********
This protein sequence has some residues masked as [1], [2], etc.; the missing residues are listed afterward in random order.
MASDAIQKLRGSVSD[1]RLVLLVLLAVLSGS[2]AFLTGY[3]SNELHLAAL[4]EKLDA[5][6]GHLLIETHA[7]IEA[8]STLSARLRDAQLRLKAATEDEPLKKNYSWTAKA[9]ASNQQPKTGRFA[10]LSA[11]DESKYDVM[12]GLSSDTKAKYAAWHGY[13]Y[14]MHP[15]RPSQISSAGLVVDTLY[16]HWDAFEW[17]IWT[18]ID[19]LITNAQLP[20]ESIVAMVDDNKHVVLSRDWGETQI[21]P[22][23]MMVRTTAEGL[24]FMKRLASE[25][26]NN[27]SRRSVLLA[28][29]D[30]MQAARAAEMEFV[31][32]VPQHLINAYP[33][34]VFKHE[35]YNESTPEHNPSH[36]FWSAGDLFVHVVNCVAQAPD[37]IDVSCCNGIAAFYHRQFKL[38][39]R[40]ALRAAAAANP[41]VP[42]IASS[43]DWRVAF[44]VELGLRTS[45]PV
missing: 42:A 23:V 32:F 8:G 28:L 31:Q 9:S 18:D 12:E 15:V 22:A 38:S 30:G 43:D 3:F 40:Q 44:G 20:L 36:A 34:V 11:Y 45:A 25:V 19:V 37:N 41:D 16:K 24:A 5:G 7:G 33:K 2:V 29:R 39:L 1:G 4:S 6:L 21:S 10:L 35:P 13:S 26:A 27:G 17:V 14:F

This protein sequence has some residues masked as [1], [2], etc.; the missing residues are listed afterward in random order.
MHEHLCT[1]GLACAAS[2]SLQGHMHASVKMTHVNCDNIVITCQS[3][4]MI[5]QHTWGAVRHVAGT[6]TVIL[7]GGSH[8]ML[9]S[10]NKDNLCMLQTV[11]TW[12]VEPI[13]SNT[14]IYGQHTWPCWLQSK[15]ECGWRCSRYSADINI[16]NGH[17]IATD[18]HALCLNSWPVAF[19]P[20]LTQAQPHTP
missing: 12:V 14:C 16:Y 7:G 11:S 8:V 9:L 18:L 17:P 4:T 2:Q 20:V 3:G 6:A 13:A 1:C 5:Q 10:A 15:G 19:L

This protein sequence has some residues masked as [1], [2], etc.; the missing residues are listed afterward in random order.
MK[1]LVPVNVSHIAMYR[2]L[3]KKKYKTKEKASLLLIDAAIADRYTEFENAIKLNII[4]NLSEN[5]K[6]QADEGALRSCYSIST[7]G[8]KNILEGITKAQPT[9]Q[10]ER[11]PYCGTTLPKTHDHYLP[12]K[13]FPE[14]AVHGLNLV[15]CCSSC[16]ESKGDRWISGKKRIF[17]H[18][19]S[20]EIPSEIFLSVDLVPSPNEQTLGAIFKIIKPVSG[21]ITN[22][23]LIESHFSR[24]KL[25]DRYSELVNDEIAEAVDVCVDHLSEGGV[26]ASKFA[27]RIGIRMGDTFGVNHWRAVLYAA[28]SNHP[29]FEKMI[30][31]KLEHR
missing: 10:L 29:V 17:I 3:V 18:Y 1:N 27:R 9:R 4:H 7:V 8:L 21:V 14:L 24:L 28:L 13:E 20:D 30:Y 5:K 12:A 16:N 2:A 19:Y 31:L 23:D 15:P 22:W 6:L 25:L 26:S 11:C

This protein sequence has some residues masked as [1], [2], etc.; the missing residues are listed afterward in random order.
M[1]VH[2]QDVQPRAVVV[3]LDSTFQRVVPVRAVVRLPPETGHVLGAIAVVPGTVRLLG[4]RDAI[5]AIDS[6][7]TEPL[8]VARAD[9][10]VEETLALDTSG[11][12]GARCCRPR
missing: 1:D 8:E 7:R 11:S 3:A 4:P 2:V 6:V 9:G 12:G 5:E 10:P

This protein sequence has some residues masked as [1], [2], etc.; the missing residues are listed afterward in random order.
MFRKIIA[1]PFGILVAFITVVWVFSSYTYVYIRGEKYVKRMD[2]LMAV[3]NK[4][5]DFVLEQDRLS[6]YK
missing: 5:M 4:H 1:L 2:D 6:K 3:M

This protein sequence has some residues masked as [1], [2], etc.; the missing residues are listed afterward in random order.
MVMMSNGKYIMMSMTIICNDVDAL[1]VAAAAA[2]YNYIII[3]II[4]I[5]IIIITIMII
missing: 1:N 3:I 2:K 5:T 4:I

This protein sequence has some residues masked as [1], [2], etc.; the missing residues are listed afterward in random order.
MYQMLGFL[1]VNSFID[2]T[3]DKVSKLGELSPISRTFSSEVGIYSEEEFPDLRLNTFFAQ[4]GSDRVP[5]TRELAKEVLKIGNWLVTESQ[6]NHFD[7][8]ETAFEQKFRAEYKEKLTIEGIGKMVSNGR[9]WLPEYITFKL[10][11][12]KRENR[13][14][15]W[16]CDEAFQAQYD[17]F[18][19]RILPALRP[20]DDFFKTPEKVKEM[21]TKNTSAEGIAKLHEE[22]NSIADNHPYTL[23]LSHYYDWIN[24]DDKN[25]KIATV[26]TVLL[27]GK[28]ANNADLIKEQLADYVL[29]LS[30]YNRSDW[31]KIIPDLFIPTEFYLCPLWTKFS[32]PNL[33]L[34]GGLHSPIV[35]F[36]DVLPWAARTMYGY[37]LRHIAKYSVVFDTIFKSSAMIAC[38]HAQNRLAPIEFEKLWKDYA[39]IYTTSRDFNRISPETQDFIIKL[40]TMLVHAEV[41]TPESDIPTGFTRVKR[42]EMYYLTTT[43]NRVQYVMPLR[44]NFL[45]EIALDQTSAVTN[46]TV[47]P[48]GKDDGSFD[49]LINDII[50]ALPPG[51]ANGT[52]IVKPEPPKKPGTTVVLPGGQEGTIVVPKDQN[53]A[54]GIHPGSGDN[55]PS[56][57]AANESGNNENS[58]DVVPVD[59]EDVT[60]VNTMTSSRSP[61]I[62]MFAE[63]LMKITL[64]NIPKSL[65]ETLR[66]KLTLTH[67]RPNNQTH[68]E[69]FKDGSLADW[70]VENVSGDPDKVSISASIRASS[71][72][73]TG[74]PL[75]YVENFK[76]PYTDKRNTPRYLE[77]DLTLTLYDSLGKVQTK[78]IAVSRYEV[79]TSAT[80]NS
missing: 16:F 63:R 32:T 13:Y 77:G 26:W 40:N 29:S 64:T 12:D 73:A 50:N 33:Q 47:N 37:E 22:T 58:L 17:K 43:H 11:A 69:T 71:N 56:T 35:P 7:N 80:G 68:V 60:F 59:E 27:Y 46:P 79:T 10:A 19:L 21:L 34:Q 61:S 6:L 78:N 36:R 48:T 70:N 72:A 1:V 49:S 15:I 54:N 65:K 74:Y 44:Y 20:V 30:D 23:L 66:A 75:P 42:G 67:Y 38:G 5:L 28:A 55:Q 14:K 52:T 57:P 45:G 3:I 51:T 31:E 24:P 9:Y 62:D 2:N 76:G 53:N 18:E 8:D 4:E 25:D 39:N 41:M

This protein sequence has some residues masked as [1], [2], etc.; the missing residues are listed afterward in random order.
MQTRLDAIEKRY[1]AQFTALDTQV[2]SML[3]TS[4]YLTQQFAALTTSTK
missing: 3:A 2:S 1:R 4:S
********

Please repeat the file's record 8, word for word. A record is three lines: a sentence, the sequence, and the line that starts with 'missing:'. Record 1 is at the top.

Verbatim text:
This protein sequence has some residues masked as [1], [2], etc.; the missing residues are listed afterward in random order.
MQTRLDAIEKRY[1]AQFTALDTQV[2]SML[3]TS[4]YLTQQFAALTTSTK
missing: 3:A 2:S 1:R 4:S